An encyclopaedic knowledge of all possible choices provides no criterion for choice. Choice has nothing whatever to do with the examination of possibilities.
The proliferation of children who can reach the heights of computer proficiency brings to light a basic feature of the computer itself – it is infantile.
The computer is indeed a gadget whose usefulness is infinitely less than technology’s cheer leaders would have us believe. Yet even though it is only a gadget, it can turn the world and humanity upside down and send us in the direction of nonsense.
The Concorde was a financial disaster from every standpoint. Technology had made possible the building of an extraordinary machine that was beyond our social and economic capacity. Taxpayers had to make up the loss incurred by each flight.
A new road does not respond to a demand but creates it.
The state is the prisoner of the technology that it thinks it directs.
If every worker produces more in the same time, there are only two solutions; either reduce personnel or reduce the hours of work.
The constant appearance of new technologies eliminates qualified workers who cannot readapt and acquire new professional skills. Proportionately there is more unskilled than skilled labour where there is automation.
Contrary to popular belief and uncontested dogma it is not countries that have devoted most money to research and development that have the highest rate of productivity.
Industry has become increasingly bureaucratic. In the U.S. there are 57 million white-collar workers for only 30 million blue-collar workers.
The computerization of our society is motivated by the same reason that motivated its industrialization. Not human well-being, but profit. All else is pretext and justification.
In the last resort there is no relation between profitability and scientific knowledge.
Technology is subject to the law of diminishing returns. Furthermore, by its own development it contributes to the diminishing of economic returns.
Technology increases the entropy of the economic system making economic phenomena more and more unstable and unpredictable.
Enthusiasm for computers is not based on the usefulness and efficiency of computers, but on the illusion they give of being intelligent. But real intelligence consists of efficient preoccupation with essentials.
Those who are most susceptible to propaganda and advertising are the intellectuals, while the hardest to reach and to budge are those who are rooted in traditions, whose ideas are fixed, and who live in a relatively stable environment.
Excess of information goes hand in hand with a culture of forgetting. It is not a case of informing ourselves but of being fed information. We cannot absorb this information and the result is a tendency to reject information in general the way most of the advertising mail is tossed in the wastepaper basket without being opened.
Television sells illusions, particularly the illusion of participation.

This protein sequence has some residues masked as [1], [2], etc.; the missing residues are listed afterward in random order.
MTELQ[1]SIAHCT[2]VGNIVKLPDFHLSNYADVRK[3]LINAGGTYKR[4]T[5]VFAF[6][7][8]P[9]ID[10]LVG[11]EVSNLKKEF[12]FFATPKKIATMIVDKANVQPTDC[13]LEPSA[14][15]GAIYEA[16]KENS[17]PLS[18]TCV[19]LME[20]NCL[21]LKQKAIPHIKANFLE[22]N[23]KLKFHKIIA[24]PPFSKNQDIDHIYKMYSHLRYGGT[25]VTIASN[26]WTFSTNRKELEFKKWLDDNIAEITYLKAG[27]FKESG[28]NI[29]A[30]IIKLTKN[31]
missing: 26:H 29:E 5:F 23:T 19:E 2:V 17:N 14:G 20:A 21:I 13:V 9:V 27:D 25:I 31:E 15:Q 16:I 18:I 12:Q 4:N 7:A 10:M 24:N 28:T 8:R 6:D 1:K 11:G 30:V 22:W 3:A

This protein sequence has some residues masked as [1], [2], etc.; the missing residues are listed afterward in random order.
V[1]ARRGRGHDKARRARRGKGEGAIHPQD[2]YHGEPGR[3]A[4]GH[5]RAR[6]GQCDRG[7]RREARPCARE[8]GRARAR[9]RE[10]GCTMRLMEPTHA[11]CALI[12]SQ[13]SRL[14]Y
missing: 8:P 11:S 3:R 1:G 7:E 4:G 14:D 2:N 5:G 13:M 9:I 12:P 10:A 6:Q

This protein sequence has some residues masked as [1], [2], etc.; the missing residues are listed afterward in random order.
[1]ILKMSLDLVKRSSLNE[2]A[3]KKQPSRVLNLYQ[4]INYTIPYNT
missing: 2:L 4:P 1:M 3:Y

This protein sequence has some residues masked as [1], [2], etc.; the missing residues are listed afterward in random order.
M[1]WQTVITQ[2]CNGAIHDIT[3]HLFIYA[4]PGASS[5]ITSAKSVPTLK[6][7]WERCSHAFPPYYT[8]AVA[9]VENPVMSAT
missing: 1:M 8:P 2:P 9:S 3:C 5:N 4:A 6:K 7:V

By and large the messages of television are not conceptual but subliminal. Television acts less by the creation of clear notions and definite opinions and more by enveloping us in a haze. There is less and less talk and more and more manipulation.
Television encourages us to live life vicariously. Once the habit is engrained the experience of empty time, which an earlier generation would have filled with conversation, relations with others, reflection or reading, becomes traumatic. Life will always appear empty to those who have no inner resources.
The true gods today are not economic but technical. To compensate themselves for losses of autonomy and individuality people deify the technical device. It is universal and spectacular; it defies my attempts to master it; it performs what once would have been called miracles; to a large extent it is incomprehensible. It is thus God.
Advertising that explains too much misses the mark. It has been found long ago that advertising must not be argumentative.
Where there is no doubt there is no intellectual life.
A great deal of television programming consists of hymns of praise to technology.
Man is obviously made for thinking.
One of the main points of playing games is that they create a social bond. Games played with machines cease to be social cement and become a factor of dispersion. I’m convinced that the whole system of technical games, amusements and distractions is a greater threat to Western society than Americanism, the economic crisis, drugs, alcohol or resurgent racism.
Of all the fruits of technology the automobile alone is beyond criticism. Some people are opposed to television and some to the computer, but almost none to the car. But the car is not simply a useful device like an umbrella. It `motorizes’ society utterly changing it in the process. Much of the urban environment has been planned in such a way that it is no longer livable without cars.
Approximately one hour in five is worked in order to own and operate a car.
In official texts a future is presented in which four real possibilities of disaster are ignored: nuclear war, a Third World revolt, an exponential rise in unemployment, a general economic collapse.
Propaganda cannot succeed without the complicity of those at whom it is aimed.
It is not easy for human judgement to keep pace with human knowledge.
For more than a century we have been descending step by step the ladder of absolute necessity, of destiny, of fate.